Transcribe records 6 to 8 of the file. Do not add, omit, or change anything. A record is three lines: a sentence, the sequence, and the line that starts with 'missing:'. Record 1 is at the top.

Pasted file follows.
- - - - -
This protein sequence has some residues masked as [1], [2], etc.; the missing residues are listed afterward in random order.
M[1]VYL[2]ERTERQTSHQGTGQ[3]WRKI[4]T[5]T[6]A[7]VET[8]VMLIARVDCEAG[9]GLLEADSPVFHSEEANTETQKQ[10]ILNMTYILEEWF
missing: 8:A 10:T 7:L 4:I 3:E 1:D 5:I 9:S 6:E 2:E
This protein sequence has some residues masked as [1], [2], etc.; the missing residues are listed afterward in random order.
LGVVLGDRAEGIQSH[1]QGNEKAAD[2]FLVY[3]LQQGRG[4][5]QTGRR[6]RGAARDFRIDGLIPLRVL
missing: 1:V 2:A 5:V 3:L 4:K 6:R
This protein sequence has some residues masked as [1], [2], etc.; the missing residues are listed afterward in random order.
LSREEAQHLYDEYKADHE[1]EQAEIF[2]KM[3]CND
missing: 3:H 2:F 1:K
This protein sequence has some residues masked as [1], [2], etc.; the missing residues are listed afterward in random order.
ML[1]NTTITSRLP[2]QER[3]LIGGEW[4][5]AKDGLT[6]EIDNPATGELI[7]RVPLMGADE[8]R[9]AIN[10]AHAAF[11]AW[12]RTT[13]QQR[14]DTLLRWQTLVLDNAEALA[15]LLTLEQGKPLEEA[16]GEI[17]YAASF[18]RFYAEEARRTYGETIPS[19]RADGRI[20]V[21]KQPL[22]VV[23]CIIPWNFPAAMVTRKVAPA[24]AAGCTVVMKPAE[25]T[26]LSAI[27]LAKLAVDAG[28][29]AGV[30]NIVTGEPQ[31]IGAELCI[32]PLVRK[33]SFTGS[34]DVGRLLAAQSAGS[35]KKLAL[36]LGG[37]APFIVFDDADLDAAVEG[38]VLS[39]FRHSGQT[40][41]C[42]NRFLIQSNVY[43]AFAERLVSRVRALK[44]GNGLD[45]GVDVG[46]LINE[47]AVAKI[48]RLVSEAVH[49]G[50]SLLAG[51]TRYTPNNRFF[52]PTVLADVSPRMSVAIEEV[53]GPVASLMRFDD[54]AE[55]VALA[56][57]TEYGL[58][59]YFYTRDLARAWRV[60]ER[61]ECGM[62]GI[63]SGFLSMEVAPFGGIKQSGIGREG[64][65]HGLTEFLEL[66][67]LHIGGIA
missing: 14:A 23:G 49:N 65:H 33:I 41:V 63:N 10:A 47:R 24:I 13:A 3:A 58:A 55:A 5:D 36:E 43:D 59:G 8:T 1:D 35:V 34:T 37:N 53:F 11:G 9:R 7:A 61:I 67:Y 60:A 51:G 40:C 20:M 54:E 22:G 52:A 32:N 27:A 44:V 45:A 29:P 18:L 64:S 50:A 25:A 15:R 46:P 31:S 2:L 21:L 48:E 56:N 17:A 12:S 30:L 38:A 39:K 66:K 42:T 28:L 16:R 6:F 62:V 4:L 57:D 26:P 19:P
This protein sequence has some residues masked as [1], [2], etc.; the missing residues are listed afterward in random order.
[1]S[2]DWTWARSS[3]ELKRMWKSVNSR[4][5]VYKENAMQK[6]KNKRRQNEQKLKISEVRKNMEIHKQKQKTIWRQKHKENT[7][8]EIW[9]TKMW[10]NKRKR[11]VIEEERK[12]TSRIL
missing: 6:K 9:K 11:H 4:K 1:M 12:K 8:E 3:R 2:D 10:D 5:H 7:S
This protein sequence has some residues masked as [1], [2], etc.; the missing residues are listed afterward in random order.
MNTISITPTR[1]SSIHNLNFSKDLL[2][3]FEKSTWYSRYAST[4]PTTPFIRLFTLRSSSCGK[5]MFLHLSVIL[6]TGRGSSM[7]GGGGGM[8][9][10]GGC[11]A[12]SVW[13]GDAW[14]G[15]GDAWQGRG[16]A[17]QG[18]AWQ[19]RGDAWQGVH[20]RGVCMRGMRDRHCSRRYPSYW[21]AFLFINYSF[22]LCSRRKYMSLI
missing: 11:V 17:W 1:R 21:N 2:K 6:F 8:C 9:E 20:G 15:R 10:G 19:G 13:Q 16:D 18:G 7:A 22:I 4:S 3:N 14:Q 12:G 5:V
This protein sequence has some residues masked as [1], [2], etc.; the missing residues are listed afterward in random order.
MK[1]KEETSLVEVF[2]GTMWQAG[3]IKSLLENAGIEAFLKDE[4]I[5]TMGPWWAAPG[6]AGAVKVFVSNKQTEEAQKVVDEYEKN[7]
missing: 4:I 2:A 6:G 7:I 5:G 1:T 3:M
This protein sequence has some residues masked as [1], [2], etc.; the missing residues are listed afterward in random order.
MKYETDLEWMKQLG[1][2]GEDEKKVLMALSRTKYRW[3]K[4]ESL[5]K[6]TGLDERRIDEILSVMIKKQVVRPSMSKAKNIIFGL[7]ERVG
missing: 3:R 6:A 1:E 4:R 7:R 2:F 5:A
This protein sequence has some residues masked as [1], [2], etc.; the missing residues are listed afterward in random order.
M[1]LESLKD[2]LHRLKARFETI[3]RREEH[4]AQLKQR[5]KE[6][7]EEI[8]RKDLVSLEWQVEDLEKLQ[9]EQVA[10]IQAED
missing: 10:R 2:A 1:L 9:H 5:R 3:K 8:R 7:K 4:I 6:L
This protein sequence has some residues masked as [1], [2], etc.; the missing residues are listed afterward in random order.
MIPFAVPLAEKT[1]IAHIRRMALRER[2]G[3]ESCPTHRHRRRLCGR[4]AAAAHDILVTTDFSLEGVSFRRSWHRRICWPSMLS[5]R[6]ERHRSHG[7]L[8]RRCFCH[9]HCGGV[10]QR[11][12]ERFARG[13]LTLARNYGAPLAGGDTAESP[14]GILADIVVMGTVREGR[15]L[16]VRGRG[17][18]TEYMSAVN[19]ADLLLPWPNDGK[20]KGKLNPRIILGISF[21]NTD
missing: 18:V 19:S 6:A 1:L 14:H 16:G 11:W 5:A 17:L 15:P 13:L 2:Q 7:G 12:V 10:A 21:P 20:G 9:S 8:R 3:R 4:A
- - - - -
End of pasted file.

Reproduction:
This protein sequence has some residues masked as [1], [2], etc.; the missing residues are listed afterward in random order.
MNTISITPTR[1]SSIHNLNFSKDLL[2][3]FEKSTWYSRYAST[4]PTTPFIRLFTLRSSSCGK[5]MFLHLSVIL[6]TGRGSSM[7]GGGGGM[8][9][10]GGC[11]A[12]SVW[13]GDAW[14]G[15]GDAWQGRG[16]A[17]QG[18]AWQ[19]RGDAWQGVH[20]RGVCMRGMRDRHCSRRYPSYW[21]AFLFINYSF[22]LCSRRKYMSLI
missing: 11:V 17:W 1:R 21:N 2:K 6:F 8:C 9:E 20:G 15:R 10:G 19:G 13:Q 16:D 18:G 7:A 22:I 4:S 3:N 14:Q 12:G 5:V
This protein sequence has some residues masked as [1], [2], etc.; the missing residues are listed afterward in random order.
MK[1]KEETSLVEVF[2]GTMWQAG[3]IKSLLENAGIEAFLKDE[4]I[5]TMGPWWAAPG[6]AGAVKVFVSNKQTEEAQKVVDEYEKN[7]
missing: 4:I 2:A 6:G 7:I 5:G 1:T 3:M
This protein sequence has some residues masked as [1], [2], etc.; the missing residues are listed afterward in random order.
MKYETDLEWMKQLG[1][2]GEDEKKVLMALSRTKYRW[3]K[4]ESL[5]K[6]TGLDERRIDEILSVMIKKQVVRPSMSKAKNIIFGL[7]ERVG
missing: 3:R 6:A 1:E 4:R 7:R 2:F 5:A